Current Account Surplus

Definition of 'Current Account Surplus'


A positive difference between a nation’s savings and investment. A current account surplus indicates that a nation is a net lender to the rest of the world, in contrast to a current account deficit, which indicates that it is a net borrower. The current account is the sum of the trade balance (exports less imports), net income from abroad and net current transfers; as the trade balance is generally the largest of these components, a current account surplus usually implies that the nation is a large exporter and has a positive trade balance. A current account surplus increases a nation’s net assets by the amount of the surplus.

Investopedia explains 'Current Account Surplus'


Nations with large and consistent current account surpluses are typically exporters of manufactured products or energy. With manufactured products, these export-oriented nations either follow a policy of mass-market production – like China – or have a reputation for top quality, like Germany, Japan and Switzerland.

In 2012, the top ten countries with the biggest current account surpluses were – Germany, China, Saudi Arabia, Kuwait, Netherlands, Norway, Russia, Switzerland, Qatar and Japan. More than half of that list comprises nations that are among the world’s largest exporters of oil and gas.

These current account surpluses are used to finance current account deficits in other nations. In 2012, the nations with the biggest current account deficits were the U.S., the U.K, India, Canada, France, Australia and Brazil. China, which is by far the biggest exporter to the U.S., uses its huge dollar surpluses to buy U.S. Treasuries, and as of November 2013, owned $1.32 trillion or about 23% of the total issued.

A nation with consistent current account surpluses may face upward pressure on its currency. Such nations may take steps to stem the appreciation of their currencies in order to maintain their export competitiveness. Japan, for instance, usually intervenes in the foreign exchange market when the yen is rising by buying large amounts of dollars in exchange for yen. China, on the other hand, has its yuan pegged to the US dollar. With China’s trade deficit with the U.S.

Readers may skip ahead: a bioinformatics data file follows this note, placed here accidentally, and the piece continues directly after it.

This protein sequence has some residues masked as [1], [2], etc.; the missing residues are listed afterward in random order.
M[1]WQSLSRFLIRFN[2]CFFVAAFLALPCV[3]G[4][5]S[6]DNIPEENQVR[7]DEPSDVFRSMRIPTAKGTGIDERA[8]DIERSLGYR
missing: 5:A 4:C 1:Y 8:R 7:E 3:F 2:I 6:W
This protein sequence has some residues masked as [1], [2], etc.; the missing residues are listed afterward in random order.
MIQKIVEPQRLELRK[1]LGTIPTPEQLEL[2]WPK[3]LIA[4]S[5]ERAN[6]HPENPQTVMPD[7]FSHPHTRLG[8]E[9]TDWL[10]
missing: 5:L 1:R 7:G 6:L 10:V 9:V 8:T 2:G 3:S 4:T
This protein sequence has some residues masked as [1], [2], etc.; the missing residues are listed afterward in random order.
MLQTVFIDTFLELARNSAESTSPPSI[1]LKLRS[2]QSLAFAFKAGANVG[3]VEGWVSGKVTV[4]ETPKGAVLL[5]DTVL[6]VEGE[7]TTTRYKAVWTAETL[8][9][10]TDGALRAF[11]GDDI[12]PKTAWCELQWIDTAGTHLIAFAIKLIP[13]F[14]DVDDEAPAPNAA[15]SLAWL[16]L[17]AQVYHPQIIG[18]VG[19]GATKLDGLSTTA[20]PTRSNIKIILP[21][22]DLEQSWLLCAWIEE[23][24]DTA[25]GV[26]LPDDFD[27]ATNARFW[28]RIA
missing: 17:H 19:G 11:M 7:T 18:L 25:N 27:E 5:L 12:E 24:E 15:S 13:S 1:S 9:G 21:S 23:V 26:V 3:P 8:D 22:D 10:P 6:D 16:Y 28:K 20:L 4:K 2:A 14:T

comments powered by Disqus
Hot Definitions
  1. Degree Of Financial Leverage - DFL

    A ratio that measures the sensitivity of a company’s earnings per share (EPS) to fluctuations in its operating income, as a result of changes in its capital structure. Degree of Financial Leverage (DFL) measures the percentage change in EPS for a unit change in earnings before interest and taxes (EBIT).
  2. Jeff Bezos

    Self-made billionaire Jeff Bezos is famous for founding online retail giant Amazon.com.
  3. Re-fracking

    Re-fracking is the practice of returning to older wells that had been fracked in the recent past to capitalize on newer, more effective extraction technology. Re-fracking can be effective on especially tight oil deposits – where the shale products low yields – to extend their productivity.
  4. TIMP (acronym)

    'TIMP' is an acronym that stands for 'Turkey, Indonesia, Mexico and Philippines.' Similar to BRIC (Brazil, Russia, India and China), the acronym was coined by and investor/economist to group fast-growing emerging market economies in similar states of economic development.
  5. Pension Risk Transfer

    When a defined benefit pension provider offloads some or all of the plan’s risk – e.g.: retirement payment liabilities to former employee beneficiaries. The plan sponsor can do this by offering vested plan participants a lump-sum payment to voluntarily leave the plan, or by negotiating with an insurance company to take on the responsibility for paying benefits.
  6. XW

    A symbol used to signify that a security is trading ex-warrant. XW is one of many alphabetic qualifiers that act as a shorthand to tell investors key information about a specific security in a stock quote. These qualifiers should not be confused with ticker symbols, some of which, like qualifiers, are just one or two letters.
Trading Center